There are about 20 honeysuckles that are native to the US, with most of them being found mainly in the Eastern portion of the country. Honeysuckle is a hardy plant that is a twining vine or can be trained into an arching shrub. Honeysuckle is named for the edible sweet nectar that is found in its tubular flowers. It is also known as Lonicera and that name is derived from a Renaissance botanist named Adam Lonicer.
The twinning vines are climbers and are perfect for arbors, pergolas, or walls. This type of honeysuckle often has bi-colored flowers and will start blooming in early summer and flower continuously into the fall. The vine can grow up to 20 feet. The honeysuckle shrub is a bush that grows 6 to 15 feet tall and wide and makes a good hedge or screen. These will bloom in March and April.
Climbing honeysuckles do best when planted in full sun and in moist, well-drained soil. It will flower more profusely when planted in the sun but it can tolerate quite a bit of shade although it won’t flower as prolifically. Spring or fall is the best time to plant honeysuckle and if planting more than one vine, plant them 5 to 15 feet apart. Dig a hole as deep as the root ball and 2 to 3 times as wide. Honeysuckle tolerates a wide range of soil types but once the plant is in the ground, water it thoroughly and add a general purpose fertilizer.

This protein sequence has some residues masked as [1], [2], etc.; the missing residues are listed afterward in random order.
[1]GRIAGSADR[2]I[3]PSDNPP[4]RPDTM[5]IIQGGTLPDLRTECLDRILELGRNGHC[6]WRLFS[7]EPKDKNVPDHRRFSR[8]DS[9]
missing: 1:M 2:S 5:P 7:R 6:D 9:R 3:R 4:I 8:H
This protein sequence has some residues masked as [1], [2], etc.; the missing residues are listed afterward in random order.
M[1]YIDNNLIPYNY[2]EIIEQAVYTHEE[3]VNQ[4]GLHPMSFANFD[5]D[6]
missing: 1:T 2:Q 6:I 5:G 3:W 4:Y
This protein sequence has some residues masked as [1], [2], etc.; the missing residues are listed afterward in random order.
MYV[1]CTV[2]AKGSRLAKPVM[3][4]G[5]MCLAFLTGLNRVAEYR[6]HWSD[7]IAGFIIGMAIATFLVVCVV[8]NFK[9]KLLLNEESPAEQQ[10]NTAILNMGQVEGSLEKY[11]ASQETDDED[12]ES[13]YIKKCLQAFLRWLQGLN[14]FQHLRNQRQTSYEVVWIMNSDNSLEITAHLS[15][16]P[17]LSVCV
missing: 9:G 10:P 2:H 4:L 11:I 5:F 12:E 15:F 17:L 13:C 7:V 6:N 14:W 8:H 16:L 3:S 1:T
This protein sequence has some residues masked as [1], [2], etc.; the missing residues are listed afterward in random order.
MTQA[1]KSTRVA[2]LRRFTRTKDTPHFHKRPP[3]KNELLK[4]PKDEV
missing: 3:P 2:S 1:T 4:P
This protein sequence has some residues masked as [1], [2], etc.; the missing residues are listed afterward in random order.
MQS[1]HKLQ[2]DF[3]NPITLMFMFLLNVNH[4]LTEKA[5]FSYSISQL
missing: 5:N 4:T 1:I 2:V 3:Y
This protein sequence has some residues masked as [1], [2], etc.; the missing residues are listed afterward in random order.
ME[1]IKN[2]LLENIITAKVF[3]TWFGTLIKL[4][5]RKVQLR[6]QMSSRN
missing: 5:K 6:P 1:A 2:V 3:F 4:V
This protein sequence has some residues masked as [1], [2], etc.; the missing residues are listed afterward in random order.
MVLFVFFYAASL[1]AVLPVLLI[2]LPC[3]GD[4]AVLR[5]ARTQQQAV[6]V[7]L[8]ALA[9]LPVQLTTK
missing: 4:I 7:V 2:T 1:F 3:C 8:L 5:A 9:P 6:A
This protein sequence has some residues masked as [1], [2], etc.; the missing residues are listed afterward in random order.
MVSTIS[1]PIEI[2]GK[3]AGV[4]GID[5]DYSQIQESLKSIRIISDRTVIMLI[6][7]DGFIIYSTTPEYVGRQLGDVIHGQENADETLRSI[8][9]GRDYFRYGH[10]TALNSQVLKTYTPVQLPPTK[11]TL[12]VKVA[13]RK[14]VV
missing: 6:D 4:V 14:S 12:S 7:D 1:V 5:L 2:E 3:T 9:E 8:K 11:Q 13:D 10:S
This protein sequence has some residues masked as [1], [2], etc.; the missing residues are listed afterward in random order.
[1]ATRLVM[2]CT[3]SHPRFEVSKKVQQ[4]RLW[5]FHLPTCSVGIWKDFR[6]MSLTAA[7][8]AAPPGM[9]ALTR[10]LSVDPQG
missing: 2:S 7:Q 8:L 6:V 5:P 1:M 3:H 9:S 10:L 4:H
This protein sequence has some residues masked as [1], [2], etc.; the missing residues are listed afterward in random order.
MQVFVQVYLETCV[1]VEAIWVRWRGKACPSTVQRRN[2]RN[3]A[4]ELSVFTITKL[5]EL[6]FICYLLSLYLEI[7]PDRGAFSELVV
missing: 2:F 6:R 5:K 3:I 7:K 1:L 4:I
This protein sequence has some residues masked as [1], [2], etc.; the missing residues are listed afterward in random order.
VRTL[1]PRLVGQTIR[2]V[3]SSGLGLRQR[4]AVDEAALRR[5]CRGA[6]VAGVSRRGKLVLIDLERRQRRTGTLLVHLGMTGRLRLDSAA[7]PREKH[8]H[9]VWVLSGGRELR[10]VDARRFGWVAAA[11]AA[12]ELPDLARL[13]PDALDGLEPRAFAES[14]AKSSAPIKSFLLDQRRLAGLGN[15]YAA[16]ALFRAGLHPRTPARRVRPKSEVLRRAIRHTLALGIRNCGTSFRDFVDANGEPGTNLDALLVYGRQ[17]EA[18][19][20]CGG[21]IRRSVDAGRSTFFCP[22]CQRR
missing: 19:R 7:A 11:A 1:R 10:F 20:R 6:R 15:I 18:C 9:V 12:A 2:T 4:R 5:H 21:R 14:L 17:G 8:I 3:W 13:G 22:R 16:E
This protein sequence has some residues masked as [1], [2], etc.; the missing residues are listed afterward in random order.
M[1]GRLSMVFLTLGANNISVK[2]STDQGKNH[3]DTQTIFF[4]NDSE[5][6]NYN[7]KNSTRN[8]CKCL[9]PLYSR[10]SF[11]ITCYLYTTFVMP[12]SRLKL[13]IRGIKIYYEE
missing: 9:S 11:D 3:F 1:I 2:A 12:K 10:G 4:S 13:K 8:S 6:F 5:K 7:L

Climbing honeysuckles are self-clinging but when they are young they will need some support. They need something to wrap around such as a pole, post, or wire. They can also grow down a bank or rock wall. There are some honeysuckles that are suitable for containers but they will still require a trellis unless you grow the plant in a hanging basket.
There is a non-native honeysuckle vine, Japanese honeysuckle (Lonicera japionica) that is considered an invasive plant. It was introduced to the US in the early 1800s as a ground cover. It was very attractive to birds who ate the berries and released the seed allowing it to spread. In northern climates, it is kept in check by the cold weather, but in warmer climates, it continues to be a problem. It is best to avoid this variety.
Another reason to grow honeysuckle is that it is great for pollinators including bees, butterflies, and hummingbirds. In North America, hummingbirds are attracted to the long, tubular flowers. They are attracted more to the color of the flower than to its scent. The scent of this plant, however, attracts bees during the day and hummingbird moths in the evening.
Honeysuckles are easy to grow and can make a great addition to your garden. Why not give them a try!